Carpignano: I think on the surface it all looked very similar, but I think we had to work with many more people in A Ciambra. It’s more of an ensemble in the sense that there are many scenes of multiple people whereas in Mediterranea that’s much more limited to the story of these two guys. We had to develop a new approach like working with a family in their space. You know in Mediterranea we sort of went to a lot of spaces and because of the way things happen in that town, camps are always moving. We often have to go with the new spaces that were similar to old ones, but it was sort of like more like going to work on a day to day basis. A Ciambra was more like a live-in film. The whole thing was kind of like a fever dream. There was a blurred line between when we were working and when we were preparing and when we were just hanging out there. So that was certainly a big difference. It made the shoot much longer but, I also think it helped keep everyone at ease.
When you were making Mediterranea did you already have in mind that A Ciambra would be your next project?
Carpignano: I did, because you know luckily as you mentioned before, I was able to make A Ciambra, the short film, before Mediterranea. So, A Ciambra the short film was a film I made when I couldn’t find money to make Mediterranea. You know like it wasn’t happening. I was there forever and I was like I should make something new and I made that short film and the second I made that short film I was immediately like, “Okay, I’m really into Pio. I love his story.” Which is something I haven’t seen in a giant cinema. I think that he has that gravity—that weight—to hold a film. So the ideas already started blooming in my head. Then I made Mediterranea knowing that I would always go back and make A Ciambra right after that.
Right, so you always saw Pio Amato as a character that you wanted to explore further even before Ayiva. You always knew that you always wanted to return to Pio Amato.
Carpignano: Yes, it was always about returning to Pio right after Mediterranea. I mean the Aviya character was conceived of first because I moved in with Koudous as soon as I began living in Calabria. So, you know that was always going to be the first feature which we made a short of before that was called A Chjána. So it was all very confusing but they have rolled into each other and in that same way you know I’m rolling into the third feature the same way. It’s just another person that I met in that town. This young girl was deciding if she wanted to stay or leave Calabria and her family was very much going to be the center of the next film that I make. So it’s sort of like this ongoing process of meeting people being interested and seeing that it shifts well together in this mosaic—a glance of Italy.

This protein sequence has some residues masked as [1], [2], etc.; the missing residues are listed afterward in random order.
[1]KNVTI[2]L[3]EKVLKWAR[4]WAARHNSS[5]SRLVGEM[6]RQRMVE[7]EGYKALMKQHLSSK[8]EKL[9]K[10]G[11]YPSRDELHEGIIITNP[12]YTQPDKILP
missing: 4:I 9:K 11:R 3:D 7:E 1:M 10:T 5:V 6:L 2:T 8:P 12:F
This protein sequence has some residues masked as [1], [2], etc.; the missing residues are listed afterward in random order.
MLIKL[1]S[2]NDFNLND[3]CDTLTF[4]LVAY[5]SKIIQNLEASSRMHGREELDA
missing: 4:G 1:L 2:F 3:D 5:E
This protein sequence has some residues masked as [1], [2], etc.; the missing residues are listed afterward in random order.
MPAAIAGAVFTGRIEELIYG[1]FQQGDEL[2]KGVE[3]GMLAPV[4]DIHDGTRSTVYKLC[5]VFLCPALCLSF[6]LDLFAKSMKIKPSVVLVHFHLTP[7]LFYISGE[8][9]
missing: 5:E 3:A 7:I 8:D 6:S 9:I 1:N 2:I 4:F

In that vein, could you tell us some more about your next upcoming project?
Carpignano: Yeah, it’s about this young girl whose father decides to go away for work reasons and she’s left with this choice of “do I want to go and explore what’s happening in other places?” Do I want to be a part of what my father is a part of?” or “do I want to sort of come into the more traditional roles of the women in my family have lived for centuries.” She’s from a family that’s like from Gioia Tauro for generations and generations. So it sort of explores the relationship that young people from Gioia Tauro have with their city, the roles that are expected for them to play within that city.
It’s interesting you use Gioia Tauro so intensely. The town is a character in itself. it breathes life like any of the other characters that we meet during this entire time. How did you envision creating such a personalized physical space that had this collective life to it?
Carpignano: It’s just because I moved there. The approach generally with a film like this is, go to a place, live there for a while, make the film, go back home. During that process, that became home for me. You know what I mean? By the time we were shooting the first film and especially the second film I was never looking at it from a “oh, I have to show this because this is what the town is like.” I was able to doubt that perspective of “well I live here and as someone who lives here that’s not important to me so it’s not important to show in the film.” So, then there are the post card scenic shots that just try to give context because that’s something that I don’t think is important to the characters and because I’ve lived there for so long it became less interesting to me. So, I think that, luckily—not luckily—that’s just a process. That’s just a result of the process, the result of the life emerging that’s happened with these films.